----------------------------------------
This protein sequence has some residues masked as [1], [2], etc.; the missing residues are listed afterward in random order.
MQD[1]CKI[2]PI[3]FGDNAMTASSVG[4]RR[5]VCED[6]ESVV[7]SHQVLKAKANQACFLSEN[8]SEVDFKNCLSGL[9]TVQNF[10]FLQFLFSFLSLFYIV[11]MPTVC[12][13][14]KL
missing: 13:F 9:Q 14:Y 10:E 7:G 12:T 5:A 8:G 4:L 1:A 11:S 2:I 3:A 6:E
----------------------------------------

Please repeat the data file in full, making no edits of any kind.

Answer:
This protein sequence has some residues masked as [1], [2], etc.; the missing residues are listed afterward in random order.
MQD[1]CKI[2]PI[3]FGDNAMTASSVG[4]RR[5]VCED[6]ESVV[7]SHQVLKAKANQACFLSEN[8]SEVDFKNCLSGL[9]TVQNF[10]FLQFLFSFLSLFYIV[11]MPTVC[12][13][14]KL
missing: 13:F 9:Q 14:Y 10:E 7:G 12:T 5:A 8:G 4:L 1:A 11:S 2:I 3:A 6:E